I’ve been thinking about bathrooms a lot lately, mainly because it’s winter and our upstairs bathroom has a heated floor, which makes it the warmest room in the house. Mornings are suddenly bliss, whereas previously – before we renovated – the old bathroom was cold and damp, the towels still moist from the previous day, the tiled floor a freezing affront to my bed-warm feet.
A good bathroom is always a pleasure to use. And yet they’re often utilitarian spaces which frankly give little pleasure. I’ve always fancied a bathroom with a fireplace and possibly an armchair, not so anyone else can sit there but more for me to prolong the pleasure of a bath. Le Corbusier was a bathroom enthusiast and advised they should be one of the largest rooms in a house. The bathroom in his Villa Savoye is a great example, with plenty of space and somewhere to recline if the mood grabs you. It’s a touch of Ancient Rome, or maybe a Japanese onsen, a room to be enjoyed and to take your time. The bathrooms of my youth were certainly never that.
I remember the house we moved to in the early 1970s. It was classic 1930s, with fireplaces in the bedrooms, and a primrose yellow suite in the one and only bathroom. After those pesky period fireplaces were ripped out and central heating installed, the bathroom was gutted. What replaced it was something orangey-brown, with a fibreglass bath and an orange shagpile carpet, and new melamine cupboards to replace the fine wooden ones. I remember gazing at the old yellow bath dumped outside on the lawn and having a vague sense that what we were doing was wrong. And yet who couldn’t love the new shower and the orangey-brown mosaic tiles with the orangey-brown Laura Ashley wallpaper above that? Especially when the whole space was drenched in the sweet scent of my sister’s Aquamanda toiletries, in their orangey-brown packaging.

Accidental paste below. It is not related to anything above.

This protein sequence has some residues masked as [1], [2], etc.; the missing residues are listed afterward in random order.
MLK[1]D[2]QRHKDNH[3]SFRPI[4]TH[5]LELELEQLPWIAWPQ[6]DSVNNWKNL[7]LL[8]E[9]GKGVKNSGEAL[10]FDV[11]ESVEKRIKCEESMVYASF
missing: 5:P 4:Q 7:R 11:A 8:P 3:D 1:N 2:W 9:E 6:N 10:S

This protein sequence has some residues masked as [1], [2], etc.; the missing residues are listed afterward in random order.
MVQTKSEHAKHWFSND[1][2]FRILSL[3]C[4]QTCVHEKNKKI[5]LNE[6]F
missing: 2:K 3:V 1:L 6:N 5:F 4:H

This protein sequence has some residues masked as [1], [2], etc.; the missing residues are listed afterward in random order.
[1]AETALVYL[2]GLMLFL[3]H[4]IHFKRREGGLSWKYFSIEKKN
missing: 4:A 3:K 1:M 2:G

The idea of carpet in the bathroom seems to be a British thing, introducing extra softness to a space in which you are perhaps most vulnerable. I remember some relatives had a bath sunk in the centre of their large bathroom, the only break within a veritable field of lush carpet. But I was disappointed to discover that it looked less like something out of a James Bond film and more like something that should have been covered over with palm fronds to trap wild animals. In Australia, bathroom floors are always tiled. There’s a grate in the floor so that water from an overflowing bath or basin is diverted outside, very practical. Australians think carpet in the bathroom is rather disgusting. (They also loathe wallpaper and view a washing machine in the kitchen as another symbol of the Brits’ revolting habits.)
This shows that bathrooms are emotive spaces. Perhaps that explains why we think nothing of pouring so much money into them, as though to make up for the careless way we treated them in the past. I’m sure even a decade ago I would never have dreamed of installing underfloor heating. And so today we drool over luxurious bathrooms featured in glossy magazines, wowed by hi-tech taps and rainforest showerheads. And yet still they can feel a little soulless.